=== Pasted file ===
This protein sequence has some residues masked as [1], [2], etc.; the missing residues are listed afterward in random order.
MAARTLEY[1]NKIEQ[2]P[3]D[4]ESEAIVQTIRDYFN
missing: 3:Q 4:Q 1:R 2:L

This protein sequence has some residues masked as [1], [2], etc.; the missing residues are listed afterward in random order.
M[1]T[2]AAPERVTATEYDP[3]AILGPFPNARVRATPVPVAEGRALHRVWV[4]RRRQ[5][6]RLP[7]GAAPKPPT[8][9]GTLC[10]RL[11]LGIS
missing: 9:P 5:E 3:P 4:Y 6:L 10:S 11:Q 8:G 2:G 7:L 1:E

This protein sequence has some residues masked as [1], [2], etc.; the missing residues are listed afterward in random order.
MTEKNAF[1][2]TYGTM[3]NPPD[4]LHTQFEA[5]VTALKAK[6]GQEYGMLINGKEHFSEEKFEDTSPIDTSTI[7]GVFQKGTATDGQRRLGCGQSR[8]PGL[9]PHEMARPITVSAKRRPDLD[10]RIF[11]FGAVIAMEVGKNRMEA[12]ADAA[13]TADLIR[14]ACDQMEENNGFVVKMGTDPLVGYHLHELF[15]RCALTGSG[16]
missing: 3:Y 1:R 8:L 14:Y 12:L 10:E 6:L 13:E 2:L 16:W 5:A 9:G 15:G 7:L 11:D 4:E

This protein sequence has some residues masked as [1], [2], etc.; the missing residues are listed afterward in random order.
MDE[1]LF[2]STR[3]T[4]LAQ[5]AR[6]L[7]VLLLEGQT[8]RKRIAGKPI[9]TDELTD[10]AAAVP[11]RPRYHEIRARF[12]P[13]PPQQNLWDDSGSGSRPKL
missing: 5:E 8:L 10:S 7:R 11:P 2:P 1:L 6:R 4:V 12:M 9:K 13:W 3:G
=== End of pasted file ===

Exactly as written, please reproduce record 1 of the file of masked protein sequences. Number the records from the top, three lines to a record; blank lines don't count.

This protein sequence has some residues masked as [1], [2], etc.; the missing residues are listed afterward in random order.
MAARTLEY[1]NKIEQ[2]P[3]D[4]ESEAIVQTIRDYFN
missing: 3:Q 4:Q 1:R 2:L